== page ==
Thus brings us to your second fine print item: The more you narrow your emotional aperture to accommodate the avoidance, the more you participate in atrophying your ability to tolerate your feelings in general. The ability to tolerate feelings is a muscle. It’s an achievement that starts with an intricate and delicate dance between infant and caregivers and continues throughout our lives as we adapt and re-adapt to our changing environments. The more you exercise this muscle, the stronger and easier it gets. The more you avoid your feelings, the more the muscle atrophies and the harder it is to tolerate any sense of emotional discomfort or un-ease. Eventually you will be walking an emotional tight rope that is pulled taught with your internal friction.
Anxiety has physical, emotional and cognitive expressions that can be mutually exclusive or present as a symphony of symptoms. The overwhelming part about anxiety is that it impacts so many different and intersecting parts of our human experience. But that is also its greatest asset and part of the reason why it is often the most amendable to change in a therapeutic setting. Anxiety can be approached and massaged at various levels. In other words, we make good habits the same way we make bad one-we just keep doing a behavior.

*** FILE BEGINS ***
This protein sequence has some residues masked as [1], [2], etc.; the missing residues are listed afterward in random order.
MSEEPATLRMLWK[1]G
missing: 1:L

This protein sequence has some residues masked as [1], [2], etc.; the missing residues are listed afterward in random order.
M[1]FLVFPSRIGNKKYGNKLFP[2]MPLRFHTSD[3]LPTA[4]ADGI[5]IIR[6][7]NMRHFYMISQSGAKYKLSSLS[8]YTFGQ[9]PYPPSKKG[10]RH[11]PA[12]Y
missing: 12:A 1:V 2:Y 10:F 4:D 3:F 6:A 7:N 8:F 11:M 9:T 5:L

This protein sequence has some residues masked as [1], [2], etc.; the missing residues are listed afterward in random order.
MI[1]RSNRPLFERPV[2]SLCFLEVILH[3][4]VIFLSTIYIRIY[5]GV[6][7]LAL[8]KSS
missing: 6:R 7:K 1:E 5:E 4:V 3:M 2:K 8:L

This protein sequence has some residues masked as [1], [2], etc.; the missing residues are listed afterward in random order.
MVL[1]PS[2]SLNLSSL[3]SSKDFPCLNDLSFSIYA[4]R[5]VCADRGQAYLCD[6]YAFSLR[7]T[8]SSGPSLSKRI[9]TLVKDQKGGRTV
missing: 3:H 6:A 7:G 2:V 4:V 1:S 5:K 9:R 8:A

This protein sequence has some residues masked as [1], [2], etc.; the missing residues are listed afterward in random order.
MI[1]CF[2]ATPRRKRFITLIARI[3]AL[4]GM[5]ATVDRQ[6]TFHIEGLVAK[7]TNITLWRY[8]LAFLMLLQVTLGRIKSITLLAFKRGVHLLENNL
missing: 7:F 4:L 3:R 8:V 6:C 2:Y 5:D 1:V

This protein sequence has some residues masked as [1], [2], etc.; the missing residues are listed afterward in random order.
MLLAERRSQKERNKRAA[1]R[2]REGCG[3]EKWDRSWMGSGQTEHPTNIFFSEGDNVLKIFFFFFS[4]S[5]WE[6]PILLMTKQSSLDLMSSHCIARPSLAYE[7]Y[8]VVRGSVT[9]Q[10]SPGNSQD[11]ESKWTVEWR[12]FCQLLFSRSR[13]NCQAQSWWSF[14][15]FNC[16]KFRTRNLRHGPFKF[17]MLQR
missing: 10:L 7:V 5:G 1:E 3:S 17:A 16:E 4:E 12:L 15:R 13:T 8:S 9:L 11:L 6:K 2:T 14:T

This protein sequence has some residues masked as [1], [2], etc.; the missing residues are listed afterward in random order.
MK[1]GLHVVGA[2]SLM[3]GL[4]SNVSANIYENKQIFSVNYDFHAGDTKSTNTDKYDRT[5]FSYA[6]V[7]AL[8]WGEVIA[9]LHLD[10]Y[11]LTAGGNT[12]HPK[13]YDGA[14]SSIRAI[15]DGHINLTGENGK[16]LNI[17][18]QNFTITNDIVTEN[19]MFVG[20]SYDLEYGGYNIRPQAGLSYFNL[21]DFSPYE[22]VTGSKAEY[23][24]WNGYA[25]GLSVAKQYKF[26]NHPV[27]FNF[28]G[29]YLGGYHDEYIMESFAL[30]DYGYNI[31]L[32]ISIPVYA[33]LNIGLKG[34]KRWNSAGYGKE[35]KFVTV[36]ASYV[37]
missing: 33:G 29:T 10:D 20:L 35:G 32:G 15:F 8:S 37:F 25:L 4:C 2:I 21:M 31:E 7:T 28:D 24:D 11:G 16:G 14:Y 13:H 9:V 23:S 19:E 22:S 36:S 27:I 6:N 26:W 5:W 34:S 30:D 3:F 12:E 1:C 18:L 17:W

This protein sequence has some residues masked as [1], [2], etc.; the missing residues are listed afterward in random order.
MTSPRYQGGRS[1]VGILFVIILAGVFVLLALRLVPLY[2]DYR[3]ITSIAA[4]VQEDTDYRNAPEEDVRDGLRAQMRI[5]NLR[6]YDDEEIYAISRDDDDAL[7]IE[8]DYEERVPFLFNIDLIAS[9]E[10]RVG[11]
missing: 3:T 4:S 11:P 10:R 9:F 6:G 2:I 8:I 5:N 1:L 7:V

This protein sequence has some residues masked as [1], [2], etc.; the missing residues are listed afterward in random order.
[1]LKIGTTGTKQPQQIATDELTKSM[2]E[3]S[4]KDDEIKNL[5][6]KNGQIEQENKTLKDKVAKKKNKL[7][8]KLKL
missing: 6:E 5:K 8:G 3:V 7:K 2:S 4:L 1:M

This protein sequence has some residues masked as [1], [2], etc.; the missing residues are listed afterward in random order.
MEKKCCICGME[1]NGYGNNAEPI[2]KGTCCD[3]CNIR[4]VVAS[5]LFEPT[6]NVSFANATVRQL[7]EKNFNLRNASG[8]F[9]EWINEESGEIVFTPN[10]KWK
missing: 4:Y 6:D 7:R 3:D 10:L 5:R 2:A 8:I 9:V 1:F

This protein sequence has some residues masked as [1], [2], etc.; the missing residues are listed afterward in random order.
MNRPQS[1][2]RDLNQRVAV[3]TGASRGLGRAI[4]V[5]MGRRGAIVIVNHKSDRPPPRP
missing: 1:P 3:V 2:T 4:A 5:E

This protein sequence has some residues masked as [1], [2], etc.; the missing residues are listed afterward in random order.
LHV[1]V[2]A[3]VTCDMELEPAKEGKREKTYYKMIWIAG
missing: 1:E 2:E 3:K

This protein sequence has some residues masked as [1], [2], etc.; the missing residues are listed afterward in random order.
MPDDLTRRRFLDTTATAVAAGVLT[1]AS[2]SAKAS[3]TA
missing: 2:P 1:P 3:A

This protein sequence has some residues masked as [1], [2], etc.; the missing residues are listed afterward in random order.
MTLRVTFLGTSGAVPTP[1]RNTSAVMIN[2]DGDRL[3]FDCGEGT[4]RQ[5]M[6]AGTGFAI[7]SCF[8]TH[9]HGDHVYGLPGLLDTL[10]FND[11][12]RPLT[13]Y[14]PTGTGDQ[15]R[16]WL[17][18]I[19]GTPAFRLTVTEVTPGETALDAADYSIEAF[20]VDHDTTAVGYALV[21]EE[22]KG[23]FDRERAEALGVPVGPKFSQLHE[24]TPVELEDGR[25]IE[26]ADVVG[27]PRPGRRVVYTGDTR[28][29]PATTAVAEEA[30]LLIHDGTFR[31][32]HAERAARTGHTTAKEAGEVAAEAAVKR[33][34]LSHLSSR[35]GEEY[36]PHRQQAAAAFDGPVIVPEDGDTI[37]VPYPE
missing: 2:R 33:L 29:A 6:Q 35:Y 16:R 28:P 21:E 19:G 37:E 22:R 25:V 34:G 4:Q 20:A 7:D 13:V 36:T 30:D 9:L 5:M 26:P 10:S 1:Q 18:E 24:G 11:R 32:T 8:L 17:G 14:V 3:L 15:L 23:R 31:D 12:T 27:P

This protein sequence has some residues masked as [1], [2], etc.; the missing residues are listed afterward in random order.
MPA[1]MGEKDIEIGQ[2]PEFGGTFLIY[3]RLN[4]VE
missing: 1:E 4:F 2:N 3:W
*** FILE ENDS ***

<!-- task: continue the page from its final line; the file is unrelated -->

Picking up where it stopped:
So what can you do? How can you shift these long held patterns?
1.) Work with a skilled clinician to gain more insight and observance of how your mind works. Initially, all you have to do is observe your process. Start to become aware of how your mind and brain works and what kind of thought patterns emerges before, during, and after you feel acute levels of anxiety. Try to view these anxiety episodes as neurobiological. They are hard wired at this point. But do not confuse this with assuming its “genetic.” It’s not that simple or linear. There are fixed cognitive and emotional patterns that you can observe, understand, and eventually influence. As the patterns move from being unconscious to conscious, you will be better able to insert influence and choice over these central nervous system patterns that had previously held you emotionally hostage. The power to observe your mind from this neutral stand point allows us the possibility that we might eventually be able to slow the perpetual loop enough to reroute the course of motion.